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From Antitrust Law Daily, February 26, 2014

Judgment against executive for company’s deceptive advertising upheld

By Jody Coultas, J.D.

A district court did not err in finding that an Innovation Marketing, Inc. (IMI) executive was individually liable for the company’s deceptive advertising that violated the FTC Act, according to the U.S. Court of Appeals in Richmond, Virginia (FTC v. Ross, February 25, 2014, Davis, A.).

The FTC sued IMI and several of its high-level executives and founders for running a deceptive internet “scareware” scheme that tricked consumers into purchasing computer security software in violation of the FTC Act. The advertisements stated that a scan of consumers’ computers had been performed and detected viruses, spyware, and “illegal” pornography when no such scans were ever conducted.

Following a bench trial, the district court enjoined the IMI executive from participating in the deceptive practices and hold the executive jointly and severally liable for equitable monetary consumer redress in the amount of $163,167,539. On appeal, the executive argued that the district court did not have the authority to award consumer redress or a money judgment.

Jurisdiction. The executive argued that the structure, history, and purpose of the Federal Trade Commission Act weighed against the conclusion that district courts have the authority to award consumer redress. Congress’ invocation of the federal district court’s equitable jurisdiction brings with it the full “power to decide all relevant matters in dispute and to award complete relief even though the decree includes that which might be conferred by a court of law.” By authorizing the district court to issue a permanent injunction under the FTC Act, Congress allowed district courts to exercise the full measure of its equitable jurisdiction. Precedent required the court to reject the executive’s argument, as it would forsake years of federal appellate decisions and create a circuit split. Accepting the executive’s argument would obliterate a significant part of the FTC’s remedial arsenal.

Individual liability. The court declined to find that the district court used the incorrect standard to determine whether the executive was individually liable for the FTC Act violations. The district court held that an individual could be held liable under the Federal Trade Commission Act if the FTC proves that the individual (1) participated directly in the deceptive practices or had authority to control them, and (2) had knowledge of the deceptive conduct. The executive argued that the court should have required proof of an individual’s (1) authority to control the specific practices alleged to be deceptive and a (2) failure to act within such control authority while aware of apparent fraud. The proposed standard would only allow the FTC to pursue individuals when they had actual awareness of specific deceptive practices and failed to act to stop the deception. This proposed standard ignored the law of every other sister court that has considered the issue.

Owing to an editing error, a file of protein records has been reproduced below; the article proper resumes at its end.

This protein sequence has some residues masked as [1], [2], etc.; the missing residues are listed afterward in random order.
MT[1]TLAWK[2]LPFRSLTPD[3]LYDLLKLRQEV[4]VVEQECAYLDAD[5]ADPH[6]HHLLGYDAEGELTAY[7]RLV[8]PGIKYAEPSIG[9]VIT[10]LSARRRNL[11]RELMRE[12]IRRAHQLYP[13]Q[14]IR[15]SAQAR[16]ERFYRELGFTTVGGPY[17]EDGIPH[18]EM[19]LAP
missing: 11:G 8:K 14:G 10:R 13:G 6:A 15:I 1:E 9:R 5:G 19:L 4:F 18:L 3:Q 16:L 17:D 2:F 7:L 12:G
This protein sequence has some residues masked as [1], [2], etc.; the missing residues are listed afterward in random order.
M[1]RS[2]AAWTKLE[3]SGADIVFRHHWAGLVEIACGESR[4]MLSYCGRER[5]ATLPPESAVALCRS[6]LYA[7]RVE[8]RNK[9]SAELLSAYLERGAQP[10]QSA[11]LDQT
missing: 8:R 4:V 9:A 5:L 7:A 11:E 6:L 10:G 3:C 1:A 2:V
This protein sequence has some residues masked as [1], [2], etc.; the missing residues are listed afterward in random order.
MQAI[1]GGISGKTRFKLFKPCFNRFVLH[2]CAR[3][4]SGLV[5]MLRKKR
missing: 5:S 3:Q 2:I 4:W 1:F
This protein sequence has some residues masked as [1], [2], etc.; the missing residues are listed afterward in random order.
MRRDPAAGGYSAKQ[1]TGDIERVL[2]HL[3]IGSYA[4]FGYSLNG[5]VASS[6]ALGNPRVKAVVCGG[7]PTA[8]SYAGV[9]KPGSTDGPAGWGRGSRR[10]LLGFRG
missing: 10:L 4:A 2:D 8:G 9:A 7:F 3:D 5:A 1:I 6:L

The district court did not err in finding that the executive had authority to control the deceptive acts and directly participated in the deceptive marketing scheme, according to the court. The executive’s duties included “product optimization,” which the district court could reasonably have inferred afforded her authority and control over the nature and quality of the advertisements. Other employees requested the executive’s authority to approve certain advertisements, and the executive would review and/or edit the advertisements before approving them. The executive played a role in design, was in a position of authority, and purchased substantial advertising space. Although the executive did not believe that the advertisements were deceptive, she was on notice of multiple complaints about IMI’s advertisements, including that they would cause consumers to automatically download unwanted IMI products.

Evidentiary issues. There was no reversible error in the district court’s evidentiary rulings challenged by the executive, according to the court.

The case is No. 12-2340.

Attorneys: Robert P. Greenspoon (Flachsbart & Greenspoon, LLC) for Kristy Ross. Theodore Metzler for FTC.

Companies: Innovation Marketing, Inc.

MainStory: TopStory Advertising ConsumerProtection FederalTradeCommissionNews MarylandNews NorthCarolinaNews SouthCarolinaNews VirginiaNews WestVirginiaNews

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